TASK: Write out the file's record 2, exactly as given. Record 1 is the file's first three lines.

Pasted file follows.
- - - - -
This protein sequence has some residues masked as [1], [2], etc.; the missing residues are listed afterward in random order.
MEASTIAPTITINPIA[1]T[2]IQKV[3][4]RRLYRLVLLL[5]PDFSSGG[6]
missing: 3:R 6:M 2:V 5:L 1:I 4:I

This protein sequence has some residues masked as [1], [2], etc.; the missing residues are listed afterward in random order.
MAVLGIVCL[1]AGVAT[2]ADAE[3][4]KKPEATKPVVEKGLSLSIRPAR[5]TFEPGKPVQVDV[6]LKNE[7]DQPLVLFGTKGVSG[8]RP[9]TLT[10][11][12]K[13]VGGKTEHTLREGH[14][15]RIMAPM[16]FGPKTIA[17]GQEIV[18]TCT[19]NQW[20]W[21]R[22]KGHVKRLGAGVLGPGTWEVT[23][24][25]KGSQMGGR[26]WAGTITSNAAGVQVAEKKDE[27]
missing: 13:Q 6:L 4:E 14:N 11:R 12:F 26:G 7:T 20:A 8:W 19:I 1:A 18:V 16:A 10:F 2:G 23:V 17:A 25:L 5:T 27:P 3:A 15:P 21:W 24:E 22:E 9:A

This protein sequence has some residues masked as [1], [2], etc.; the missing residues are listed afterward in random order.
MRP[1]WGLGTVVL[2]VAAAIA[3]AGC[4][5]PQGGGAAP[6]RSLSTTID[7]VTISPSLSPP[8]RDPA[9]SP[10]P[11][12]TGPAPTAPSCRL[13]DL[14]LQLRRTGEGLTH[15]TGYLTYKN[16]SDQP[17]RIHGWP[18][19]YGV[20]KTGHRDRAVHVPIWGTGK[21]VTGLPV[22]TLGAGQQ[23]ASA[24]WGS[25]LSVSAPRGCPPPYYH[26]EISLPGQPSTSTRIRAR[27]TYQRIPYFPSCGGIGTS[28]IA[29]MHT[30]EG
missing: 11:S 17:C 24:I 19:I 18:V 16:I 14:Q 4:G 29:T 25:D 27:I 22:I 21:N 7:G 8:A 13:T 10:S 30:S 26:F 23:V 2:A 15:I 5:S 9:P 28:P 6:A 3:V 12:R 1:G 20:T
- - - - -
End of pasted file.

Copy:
This protein sequence has some residues masked as [1], [2], etc.; the missing residues are listed afterward in random order.
MAVLGIVCL[1]AGVAT[2]ADAE[3][4]KKPEATKPVVEKGLSLSIRPAR[5]TFEPGKPVQVDV[6]LKNE[7]DQPLVLFGTKGVSG[8]RP[9]TLT[10][11][12]K[13]VGGKTEHTLREGH[14][15]RIMAPM[16]FGPKTIA[17]GQEIV[18]TCT[19]NQW[20]W[21]R[22]KGHVKRLGAGVLGPGTWEVT[23][24][25]KGSQMGGR[26]WAGTITSNAAGVQVAEKKDE[27]
missing: 13:Q 6:L 4:E 14:N 11:R 12:F 26:G 7:T 20:A 8:W 19:I 1:A 18:V 16:A 10:F 2:G 23:V 17:A 25:L 5:T 27:P 3:A 15:P 21:W 24:E 22:E 9:A